“Now we are trying to talk to those who can be reconciled because it’s from a position of strength. I always believed all insurgencies eventually end up on the dialogue table, like the IRA [Irish Republican Army] for instance,” he said, referring to the Northern Irish peace deal.
He said the Taliban government in Afghanistan had told Pakistan that the TTP would not be allowed to launch attacks on Pakistan from inside Afghan territory.
He accused Indian intelligence of supporting these attacks under the former government in Kabul. "No country paid such a heavy price as us. Eighty thousand Pakistanis died. The economy was devastated. We now have to talk to those we can reconcile and [persuade to] give up their arms and live as normal citizens.”
Khan condemned the continued use of drones by the US in Afghanistan. “It is the most insane way of fighting terrorism. Doing a drone attack on a village mud hut and expecting there will not be casualties. And a lot of time the drones targeted the wrong people.”
With half the population already below the poverty line, and 75 percent of the national budget dependent on foreign aid, sanctioning the Taliban would soon lead to a humanitarian disaster, Khan said.
'If they leave Afghanistan like this, my worry is that Afghanistan could easily revert back to 1989 when the Soviets and US left and over 200,000 Afghans died in the chaos'
“If they leave Afghanistan like this, my worry is that Afghanistan could easily revert back to 1989 when the Soviets and US left and over 200,000 Afghans died in the chaos,” he said, referring to the civil war that followed the Soviet retreat from the country.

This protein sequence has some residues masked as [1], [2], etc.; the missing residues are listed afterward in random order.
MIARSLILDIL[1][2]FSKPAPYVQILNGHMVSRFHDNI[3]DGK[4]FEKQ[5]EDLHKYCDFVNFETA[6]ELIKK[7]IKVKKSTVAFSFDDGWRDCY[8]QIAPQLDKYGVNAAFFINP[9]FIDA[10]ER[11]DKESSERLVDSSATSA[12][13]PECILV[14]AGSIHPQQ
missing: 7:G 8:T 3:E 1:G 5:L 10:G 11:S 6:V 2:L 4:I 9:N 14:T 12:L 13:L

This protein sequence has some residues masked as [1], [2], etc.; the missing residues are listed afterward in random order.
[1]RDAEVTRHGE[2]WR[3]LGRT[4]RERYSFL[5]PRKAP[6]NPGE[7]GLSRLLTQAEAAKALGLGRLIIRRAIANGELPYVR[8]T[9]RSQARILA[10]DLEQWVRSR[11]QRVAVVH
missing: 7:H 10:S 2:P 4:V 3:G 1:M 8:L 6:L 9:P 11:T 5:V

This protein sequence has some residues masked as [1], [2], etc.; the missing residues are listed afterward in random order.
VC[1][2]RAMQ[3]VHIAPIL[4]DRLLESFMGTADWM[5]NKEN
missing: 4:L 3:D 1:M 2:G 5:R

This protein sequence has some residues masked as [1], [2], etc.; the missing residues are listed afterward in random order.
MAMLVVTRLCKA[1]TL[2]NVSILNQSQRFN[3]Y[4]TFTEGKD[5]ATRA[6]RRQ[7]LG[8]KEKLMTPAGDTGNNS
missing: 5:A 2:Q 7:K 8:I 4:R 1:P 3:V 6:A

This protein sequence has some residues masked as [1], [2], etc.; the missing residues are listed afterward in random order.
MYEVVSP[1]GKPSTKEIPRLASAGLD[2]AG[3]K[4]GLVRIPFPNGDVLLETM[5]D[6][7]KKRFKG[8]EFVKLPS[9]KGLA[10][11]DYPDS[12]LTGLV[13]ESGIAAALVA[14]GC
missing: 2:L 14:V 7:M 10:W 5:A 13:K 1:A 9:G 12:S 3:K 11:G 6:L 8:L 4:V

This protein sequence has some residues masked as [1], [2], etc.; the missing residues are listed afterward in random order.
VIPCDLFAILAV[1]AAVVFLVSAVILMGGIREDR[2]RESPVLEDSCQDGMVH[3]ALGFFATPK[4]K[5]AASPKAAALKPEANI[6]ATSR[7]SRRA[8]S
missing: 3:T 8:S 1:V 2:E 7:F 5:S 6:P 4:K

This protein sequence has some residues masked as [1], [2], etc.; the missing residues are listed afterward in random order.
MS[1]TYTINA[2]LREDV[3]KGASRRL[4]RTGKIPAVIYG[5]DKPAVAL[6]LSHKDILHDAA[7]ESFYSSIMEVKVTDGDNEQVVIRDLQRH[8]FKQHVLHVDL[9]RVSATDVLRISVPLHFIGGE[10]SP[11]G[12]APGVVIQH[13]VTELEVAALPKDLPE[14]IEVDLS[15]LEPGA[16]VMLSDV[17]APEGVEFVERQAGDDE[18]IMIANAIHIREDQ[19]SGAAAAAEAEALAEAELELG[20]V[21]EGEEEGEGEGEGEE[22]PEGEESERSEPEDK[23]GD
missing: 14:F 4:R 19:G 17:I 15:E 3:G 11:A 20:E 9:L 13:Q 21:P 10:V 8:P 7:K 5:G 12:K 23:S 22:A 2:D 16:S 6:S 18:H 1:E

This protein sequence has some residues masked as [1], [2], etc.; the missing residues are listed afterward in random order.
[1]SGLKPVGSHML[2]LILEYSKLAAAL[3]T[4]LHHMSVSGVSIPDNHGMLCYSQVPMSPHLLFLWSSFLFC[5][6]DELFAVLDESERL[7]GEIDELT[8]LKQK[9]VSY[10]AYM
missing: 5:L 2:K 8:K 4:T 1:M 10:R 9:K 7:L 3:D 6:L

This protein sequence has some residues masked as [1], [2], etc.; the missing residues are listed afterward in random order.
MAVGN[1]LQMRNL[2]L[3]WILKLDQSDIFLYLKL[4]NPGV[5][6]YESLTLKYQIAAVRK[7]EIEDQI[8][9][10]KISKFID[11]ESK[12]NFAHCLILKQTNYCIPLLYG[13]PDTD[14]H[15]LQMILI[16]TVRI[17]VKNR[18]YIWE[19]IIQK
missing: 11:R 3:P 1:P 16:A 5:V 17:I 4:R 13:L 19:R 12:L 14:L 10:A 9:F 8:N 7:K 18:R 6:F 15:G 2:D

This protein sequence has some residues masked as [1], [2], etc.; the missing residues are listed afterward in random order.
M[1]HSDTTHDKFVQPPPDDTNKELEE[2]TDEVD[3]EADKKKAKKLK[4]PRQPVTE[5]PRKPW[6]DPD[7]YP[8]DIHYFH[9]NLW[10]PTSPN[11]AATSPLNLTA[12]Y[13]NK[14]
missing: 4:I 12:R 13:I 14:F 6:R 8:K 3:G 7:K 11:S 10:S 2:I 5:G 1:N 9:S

Imran Khan said he had warned Biden, John Kerry and Harry Reid – then all senators – in 2008 that they were creating a quagmire in Afghanistan for which there was no military solution. He said they did not listen. “But unfortunately, they were led by their generals. And do you know what generals always say: give us more troops and more time.”
He said: “We have been so relieved because we expected a bloodbath but what happened was a peaceful transfer of power. But we also felt we were blamed for this. Three hundred thousand [Afghan army] troops surrendered without a fight, so clearly we did not tell them to surrender.”
Asked whether the Taliban had formed an inclusive government, Khan conceded it was not inclusive, but said the government was a transitional one. He said he was working with neighbouring states, notably Tajikistan and Uzbekistan, which have sizeable ethnic minorities inside Afghanistan, to encourage the Taliban to widen representation. “They need an inclusive government because Afghanistan is a diverse society.”
Khan said the Taliban should be given time: “They have made the right statements and have no other option. What else are we going to do if we sanction them? The best way is to incentivise them to walk the talk.
“But if you force them, I would imagine the nature of the people is such that they will push back and it would be counterproductive.”
He said there were clearly different currents within the movement and a lack of clear leadership on some issues.